Making word clouds is not only a fun activity for students but also a great tool for teaching difficult concepts. You can use creating word clouds as a “Hook” activity for a lesson, as a mid-lesson teaching tool, or to summarize a concept.
Before beginning a class project, check out online tools such as wordclouds.com, worditout.com or tagxedo.com, which are easy to use and free.
Different websites offer word clouds. They offer slightly different variations.
Sites for Creating Word Clouds
- TAGUL https://tagul.com/
- TagCrowd http://tagcrowd.com/
- WordItOut http://worditout.com/
- Make Word Mosaic http://www.imagechef.com/ic/word_mosaic/
- Word Sift http://www.wordsift.com/
- Tagxedo http://www.tagxedo.com/
Here are a few things you may want to try:
#1 Figurative Language ~ Onomatopoeia
Have students create a word cloud with onomatopoeic words. The word onomatopoeia must be added to the word list four to five times for it to appear larger than the others on the finished product. The definition for onomatopoeia must be added to the list three to four times, so it will be larger than the word onomatopoeia yet smaller than the other words.
Figurative Language ~ Idioms and/or Proverbs
Have students select a topic that relates to something they have been studying. For example, if you are reading The Mouse and the Motorcycle or The Tales of Despereaux, you might select mice. Students should research to find a list of idioms or proverbs relating to their topic. Make a word web in the shape of your topic. The example above was created using Tagxedo using idioms and proverbs related to cats.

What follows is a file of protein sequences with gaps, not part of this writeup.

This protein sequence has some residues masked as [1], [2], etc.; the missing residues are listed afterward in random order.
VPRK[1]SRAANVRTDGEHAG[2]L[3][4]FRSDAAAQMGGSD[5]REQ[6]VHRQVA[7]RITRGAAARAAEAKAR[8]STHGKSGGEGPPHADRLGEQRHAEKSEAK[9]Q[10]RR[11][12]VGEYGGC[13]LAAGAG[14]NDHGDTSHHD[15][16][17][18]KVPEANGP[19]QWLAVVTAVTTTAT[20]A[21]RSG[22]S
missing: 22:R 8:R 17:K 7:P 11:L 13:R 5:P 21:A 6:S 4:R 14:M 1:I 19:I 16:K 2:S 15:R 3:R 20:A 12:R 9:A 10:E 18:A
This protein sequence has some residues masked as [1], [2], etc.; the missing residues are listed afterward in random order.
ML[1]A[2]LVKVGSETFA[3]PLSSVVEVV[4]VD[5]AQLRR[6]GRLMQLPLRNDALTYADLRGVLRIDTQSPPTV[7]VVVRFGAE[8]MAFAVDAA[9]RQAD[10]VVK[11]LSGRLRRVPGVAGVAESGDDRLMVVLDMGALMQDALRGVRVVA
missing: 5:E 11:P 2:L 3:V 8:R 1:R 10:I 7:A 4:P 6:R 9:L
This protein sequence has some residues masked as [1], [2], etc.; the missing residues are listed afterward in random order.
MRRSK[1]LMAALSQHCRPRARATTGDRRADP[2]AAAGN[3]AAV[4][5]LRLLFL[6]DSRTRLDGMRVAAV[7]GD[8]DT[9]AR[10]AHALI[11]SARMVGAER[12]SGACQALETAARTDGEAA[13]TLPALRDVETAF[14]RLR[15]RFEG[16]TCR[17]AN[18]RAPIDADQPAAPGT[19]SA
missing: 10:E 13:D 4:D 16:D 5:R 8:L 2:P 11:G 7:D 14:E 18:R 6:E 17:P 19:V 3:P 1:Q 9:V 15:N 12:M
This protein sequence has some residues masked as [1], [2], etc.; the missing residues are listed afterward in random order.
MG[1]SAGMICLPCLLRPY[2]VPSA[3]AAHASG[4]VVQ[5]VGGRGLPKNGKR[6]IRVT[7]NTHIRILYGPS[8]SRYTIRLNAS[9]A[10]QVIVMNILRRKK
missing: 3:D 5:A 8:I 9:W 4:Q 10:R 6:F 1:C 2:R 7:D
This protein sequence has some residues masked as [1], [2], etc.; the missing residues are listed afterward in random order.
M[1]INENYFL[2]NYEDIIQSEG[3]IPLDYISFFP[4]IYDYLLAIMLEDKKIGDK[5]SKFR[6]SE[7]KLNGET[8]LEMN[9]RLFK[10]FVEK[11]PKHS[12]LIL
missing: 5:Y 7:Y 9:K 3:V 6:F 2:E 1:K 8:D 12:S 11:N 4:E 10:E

#2 Classroom Favorites
Create a word cloud with student favorites. This could be everything from best school lunch, favorite ball teams, most liked class read novels, etc.
#3 Analyze Texts
Have students create word clouds of a text they have read, such as a novel or nonfiction piece. They can then analyze the word cloud to identify the most important themes or ideas in the text.
#4 Prefixes or Suffixes
This simple word cloud contains four prefixes with a list of 3 to 4 words beginning with each prefix. My fourth-grade students created word clouds like this one.
#5 Root Words
Have each student in the class select one root word to highlight. Here the root “SPEC” is shown.
You can use word clouds to feature just one word as in the example above or place your entire list of words into a word cloud. Either way, the results will turn out fantastic. Some variations might include listing synonyms or antonyms of a word. Select a word; then list shades of meaning. For example, billionaire ~ loaded ~ wealthy ~ affluent ~ well-off. This example would look great in the shape of a dollar sign.
#7 Story Elements
This is an image of Winn-Dixie from the book Because of Winn-Dixie. To give you an idea about how a list of phrases will look, here is the list that was added to create this image:
- has many friends
- listens to music
- loves stories
- eats peanut butter sandwiches
- afraid of thunderstorms
You could create a similar word cloud using words that describe a book’s setting.
#8 Parts of Speech
Create word clouds with all nouns, verbs, adjectives, and so on.
#9 Analyze Writing
Have students create word clouds of their own writing, such as journal entries or creative writing. They can then reflect on the words they use most frequently and consider how they might use more descriptive or varied language.
#10 Get to Know You
At Tagxedo you can upload your own images. A great back-to-school night activity is to have each student upload his/her picture. Students then list words that describe their personalities. Display these on a bulletin board. Parents will have a great time trying to spot their children.